Newcastle United hit the headlines for non-footballing reasons last week when they were found to have discriminated on the grounds of disability against one of their former players, Jonas Gutierrez. Apart from its high profile nature, the case has several interesting points for small business which often worry (unnecessarily) about disability issues.

The first thing to remember is that anyone diagnosed with cancer is classed as disabled under the Equality Act – no matter how early in the disease or how “healthy” the individual may appear. It seems that Newcastle either failed to accept this or chose to ignore it.

Secondly – an employer has a duty to make reasonable adjustments to allow a disabled employee to undertake their work. Reasonable is the key word here – it needs to take account of the size of business, nature of the work being done and how practical it is to make the adjustment. An “adjustment” need not be some physical change – it could be that you accept that someone with a disability has their targets or outputs adjusted, or even something as simple as allowing home working if the job can still be done that way. In Newcastle’s case, it was not adjusting the appearance target required to trigger a contract extension, given Gutierrez’ need to attend treatment. (They then compounded this by an act of direct discrimination, by not picking him when he was fit to ensure he couldn’t achieve the appearance target).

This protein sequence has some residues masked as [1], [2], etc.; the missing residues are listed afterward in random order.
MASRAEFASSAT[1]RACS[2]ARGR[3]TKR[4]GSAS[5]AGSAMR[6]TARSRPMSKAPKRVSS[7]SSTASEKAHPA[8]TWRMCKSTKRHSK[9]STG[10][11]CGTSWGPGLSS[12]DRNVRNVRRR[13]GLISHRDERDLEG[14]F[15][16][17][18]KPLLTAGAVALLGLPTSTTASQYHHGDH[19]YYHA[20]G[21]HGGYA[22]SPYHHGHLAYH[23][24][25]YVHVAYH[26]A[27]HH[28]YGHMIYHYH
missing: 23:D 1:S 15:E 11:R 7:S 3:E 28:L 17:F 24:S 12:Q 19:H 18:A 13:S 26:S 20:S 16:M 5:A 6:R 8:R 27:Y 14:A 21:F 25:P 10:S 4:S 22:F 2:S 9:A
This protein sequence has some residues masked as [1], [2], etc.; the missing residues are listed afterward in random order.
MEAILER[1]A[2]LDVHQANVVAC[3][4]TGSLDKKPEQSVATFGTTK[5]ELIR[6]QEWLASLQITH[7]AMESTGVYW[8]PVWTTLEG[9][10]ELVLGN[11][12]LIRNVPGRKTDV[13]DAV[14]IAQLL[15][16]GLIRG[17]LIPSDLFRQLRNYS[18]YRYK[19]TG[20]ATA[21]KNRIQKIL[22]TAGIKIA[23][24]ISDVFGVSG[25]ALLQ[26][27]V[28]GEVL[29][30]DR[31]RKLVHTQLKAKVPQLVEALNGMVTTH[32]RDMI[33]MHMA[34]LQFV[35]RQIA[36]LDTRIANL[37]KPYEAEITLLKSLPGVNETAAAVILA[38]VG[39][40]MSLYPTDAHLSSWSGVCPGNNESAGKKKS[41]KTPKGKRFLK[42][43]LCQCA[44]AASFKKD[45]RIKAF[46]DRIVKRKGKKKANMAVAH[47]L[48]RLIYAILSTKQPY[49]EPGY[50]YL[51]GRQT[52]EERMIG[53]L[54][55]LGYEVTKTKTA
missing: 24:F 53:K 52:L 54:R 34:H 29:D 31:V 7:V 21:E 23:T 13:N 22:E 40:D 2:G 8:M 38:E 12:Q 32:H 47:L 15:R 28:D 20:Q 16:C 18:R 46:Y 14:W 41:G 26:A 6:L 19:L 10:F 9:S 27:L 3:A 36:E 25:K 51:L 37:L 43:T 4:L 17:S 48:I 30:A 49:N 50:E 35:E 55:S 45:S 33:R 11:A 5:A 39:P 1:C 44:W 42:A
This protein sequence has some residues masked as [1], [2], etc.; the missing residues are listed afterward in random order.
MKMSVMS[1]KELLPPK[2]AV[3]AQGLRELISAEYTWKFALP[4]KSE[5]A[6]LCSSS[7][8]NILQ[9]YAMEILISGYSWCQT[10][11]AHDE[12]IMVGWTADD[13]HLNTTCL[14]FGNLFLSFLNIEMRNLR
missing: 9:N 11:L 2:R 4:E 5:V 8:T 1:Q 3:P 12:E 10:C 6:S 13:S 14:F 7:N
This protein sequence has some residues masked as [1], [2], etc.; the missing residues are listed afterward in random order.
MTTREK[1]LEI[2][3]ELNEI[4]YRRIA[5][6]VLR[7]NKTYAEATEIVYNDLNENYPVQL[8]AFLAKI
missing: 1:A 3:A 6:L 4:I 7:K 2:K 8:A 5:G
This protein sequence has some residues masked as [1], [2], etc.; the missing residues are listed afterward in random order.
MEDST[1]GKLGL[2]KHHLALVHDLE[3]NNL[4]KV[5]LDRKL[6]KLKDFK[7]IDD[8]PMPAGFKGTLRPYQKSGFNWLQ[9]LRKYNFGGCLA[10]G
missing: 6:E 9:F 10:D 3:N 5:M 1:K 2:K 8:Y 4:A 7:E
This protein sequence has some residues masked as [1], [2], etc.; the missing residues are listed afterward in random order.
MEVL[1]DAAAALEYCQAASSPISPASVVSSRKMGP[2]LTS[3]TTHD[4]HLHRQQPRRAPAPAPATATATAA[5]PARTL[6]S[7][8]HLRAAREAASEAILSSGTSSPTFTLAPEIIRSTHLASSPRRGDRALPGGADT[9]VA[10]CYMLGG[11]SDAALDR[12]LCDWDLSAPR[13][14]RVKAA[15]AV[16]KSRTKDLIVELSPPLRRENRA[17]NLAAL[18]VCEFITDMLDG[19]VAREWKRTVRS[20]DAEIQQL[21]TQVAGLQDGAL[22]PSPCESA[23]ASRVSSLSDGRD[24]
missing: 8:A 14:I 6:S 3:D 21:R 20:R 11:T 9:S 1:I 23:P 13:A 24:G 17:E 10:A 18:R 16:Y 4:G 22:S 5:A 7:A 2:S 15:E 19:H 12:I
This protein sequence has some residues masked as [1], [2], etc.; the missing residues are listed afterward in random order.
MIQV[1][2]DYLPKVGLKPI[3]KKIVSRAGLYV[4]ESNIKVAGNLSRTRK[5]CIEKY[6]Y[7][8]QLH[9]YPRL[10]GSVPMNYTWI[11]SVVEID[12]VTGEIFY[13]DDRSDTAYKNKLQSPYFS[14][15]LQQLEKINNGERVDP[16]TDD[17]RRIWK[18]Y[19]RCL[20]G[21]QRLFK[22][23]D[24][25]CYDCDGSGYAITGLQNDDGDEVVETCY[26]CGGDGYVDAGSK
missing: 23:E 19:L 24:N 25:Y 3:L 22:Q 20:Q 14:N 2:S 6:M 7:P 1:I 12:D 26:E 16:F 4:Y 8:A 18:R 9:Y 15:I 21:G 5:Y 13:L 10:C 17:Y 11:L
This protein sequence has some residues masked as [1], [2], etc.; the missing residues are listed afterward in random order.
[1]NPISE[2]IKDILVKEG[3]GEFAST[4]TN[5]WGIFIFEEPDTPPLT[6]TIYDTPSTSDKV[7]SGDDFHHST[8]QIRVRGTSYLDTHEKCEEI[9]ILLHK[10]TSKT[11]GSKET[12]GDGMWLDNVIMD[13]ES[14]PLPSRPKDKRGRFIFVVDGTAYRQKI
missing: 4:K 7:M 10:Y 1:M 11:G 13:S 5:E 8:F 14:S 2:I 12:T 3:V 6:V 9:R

Thirdly, the case shows that if you are taken to tribunal – for any reason – it is important to have a clear and convincing argument that would sound reasonable to anyone not involved in the case. The tribunal concluded that senior figures at the football club were “evasive”, “vague” and “lacking in credibility”. Contrary to the view of some employers, tribunal judges aren’t biased in favour of employees but they are generally adept at spotting bulls*t – whether this comes from the individual making the claim or the employer’s witnesses.

As always, the advice is to consider what you can do to help an employee diagnosed with cancer or with any other form of disability; but that can be balanced against what you can realistically do as a business. And if you have made an error, don’t try to defend the indefensible!

5 great ways to manage people better